Police disruption of child sexual abuse: Findings from a national survey of frontline personnel and strategic leads for safeguarding

Nadia Wager, Alexandra Robertshaw Seery, Diana Parkinson

Research output: Book/ReportCommissioned report

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Abstract

This research study was commissioned by the Centre of expertise on child sexual abuse (CSA Centre) to explore the ways in which police forces across England and Wales seek to disrupt child sexual abuse. Disruption, alongside enforcement and prevention, is one of the principal ways in which police respond to criminality and criminal activity. While enforcement focuses on the
prosecution of past crimes, and prevention aims to stop whole groups of suspects or protect potential victims, disruption is a more flexible and dynamic approach which seeks to disrupt offenders’ networks, lifestyles, and routines so that it is harder for them to commit crime.
Disrupting child sexual abuse is a vital activity because most incidents of such abuse are never reported to or discovered by the police – meaning that many individuals who sexually abuse children remain at liberty to commit further abuse. Disruption measures have the potential to swiftly interrupt contact between a suspect and a child or young person, and to help stop further abuse in the longer term.

Increased disruption activity is key to the UK Government’s strategy for tackling child sexual abuse. This study considers there to be three fundamental approaches to disruption: direct measures which impose legal sanctions on
offenders; disruption-supportive measures which disable or disrupt criminal activity taking place in the community; and online measures which disrupt criminal activity taking place or being facilitated online. However, we know little about current practice in disrupting child sexual abuse, or the extent to which different measures are effective.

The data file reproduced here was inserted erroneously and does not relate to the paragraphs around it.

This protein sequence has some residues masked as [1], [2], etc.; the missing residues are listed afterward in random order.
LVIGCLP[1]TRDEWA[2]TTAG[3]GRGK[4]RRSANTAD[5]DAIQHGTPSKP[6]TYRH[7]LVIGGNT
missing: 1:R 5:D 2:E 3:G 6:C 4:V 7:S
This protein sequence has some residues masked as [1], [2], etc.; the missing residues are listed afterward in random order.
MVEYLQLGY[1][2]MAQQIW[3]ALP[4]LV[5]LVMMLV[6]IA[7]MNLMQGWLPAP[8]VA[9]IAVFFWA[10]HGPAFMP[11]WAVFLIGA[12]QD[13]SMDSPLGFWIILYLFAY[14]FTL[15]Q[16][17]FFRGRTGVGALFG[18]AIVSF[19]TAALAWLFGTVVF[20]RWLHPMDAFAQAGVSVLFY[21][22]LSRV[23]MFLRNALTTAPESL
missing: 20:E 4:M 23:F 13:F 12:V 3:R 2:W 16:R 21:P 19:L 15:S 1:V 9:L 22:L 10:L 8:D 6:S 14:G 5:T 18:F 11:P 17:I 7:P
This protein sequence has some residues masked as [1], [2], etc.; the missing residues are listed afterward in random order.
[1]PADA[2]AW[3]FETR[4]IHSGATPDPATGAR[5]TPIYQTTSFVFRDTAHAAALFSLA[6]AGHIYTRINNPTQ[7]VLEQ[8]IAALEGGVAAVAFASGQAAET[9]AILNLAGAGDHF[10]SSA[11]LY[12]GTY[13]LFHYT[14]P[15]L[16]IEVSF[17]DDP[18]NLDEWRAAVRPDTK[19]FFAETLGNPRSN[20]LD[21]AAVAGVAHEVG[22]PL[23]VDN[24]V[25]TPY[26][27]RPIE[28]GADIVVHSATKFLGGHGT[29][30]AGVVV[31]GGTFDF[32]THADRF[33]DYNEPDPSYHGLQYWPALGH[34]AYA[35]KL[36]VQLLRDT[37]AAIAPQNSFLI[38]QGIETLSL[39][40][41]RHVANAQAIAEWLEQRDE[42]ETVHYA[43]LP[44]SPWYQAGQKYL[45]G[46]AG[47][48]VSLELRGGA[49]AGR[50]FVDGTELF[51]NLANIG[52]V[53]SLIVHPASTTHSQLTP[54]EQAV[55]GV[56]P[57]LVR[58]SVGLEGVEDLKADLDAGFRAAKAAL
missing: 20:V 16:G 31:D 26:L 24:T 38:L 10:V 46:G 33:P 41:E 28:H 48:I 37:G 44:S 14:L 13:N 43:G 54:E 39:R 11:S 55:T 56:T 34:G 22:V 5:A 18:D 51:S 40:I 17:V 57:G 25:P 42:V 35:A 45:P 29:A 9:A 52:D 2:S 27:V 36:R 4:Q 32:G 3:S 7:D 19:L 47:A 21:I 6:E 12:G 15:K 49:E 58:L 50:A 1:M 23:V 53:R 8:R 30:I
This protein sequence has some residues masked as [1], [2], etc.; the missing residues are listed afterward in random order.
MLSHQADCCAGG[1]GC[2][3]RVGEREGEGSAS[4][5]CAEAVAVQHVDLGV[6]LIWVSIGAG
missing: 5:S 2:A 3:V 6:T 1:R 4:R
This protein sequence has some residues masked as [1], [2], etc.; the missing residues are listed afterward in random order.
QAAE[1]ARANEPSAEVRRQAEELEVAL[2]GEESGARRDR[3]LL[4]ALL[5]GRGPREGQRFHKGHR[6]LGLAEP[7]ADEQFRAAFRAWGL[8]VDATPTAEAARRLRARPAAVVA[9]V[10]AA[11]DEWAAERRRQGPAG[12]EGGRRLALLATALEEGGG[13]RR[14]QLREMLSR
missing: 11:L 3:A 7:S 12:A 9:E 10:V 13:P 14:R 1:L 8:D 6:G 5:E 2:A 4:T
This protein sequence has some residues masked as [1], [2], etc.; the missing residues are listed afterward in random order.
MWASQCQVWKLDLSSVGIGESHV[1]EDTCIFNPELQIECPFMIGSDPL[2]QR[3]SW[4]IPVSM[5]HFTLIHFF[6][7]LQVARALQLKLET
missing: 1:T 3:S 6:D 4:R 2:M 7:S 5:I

The aim of this research was, therefore, to identify and better understand current practice, challenges and enablers in disrupting child sexual abuse, from both frontline and strategic perspectives within policing. The researchers focused on child sexual abuse in all its forms, and considered child sexual exploitation as a form of child sexual abuse. The study involved the collection and analysis of both quantitative and qualitative data from two online surveys, of frontline police personnel (e.g. uniformed response officers, public enquiry desk staff) and strategic leads for safeguarding (primarily Chief Inspectors and
Superintendents) in police force areas across England and Wales.

The survey of frontline police received 754 responses from police officers and staff across32 different forces, although only around half of these provided information on the kinds of disruption activities they had been involved
in. The survey of strategic leads received 38 responses from strategic leads across 20 different police forces.
Original languageEnglish
PublisherCSA Centre
Number of pages68
Publication statusPublished - 20 Dec 2021
Externally publishedYes

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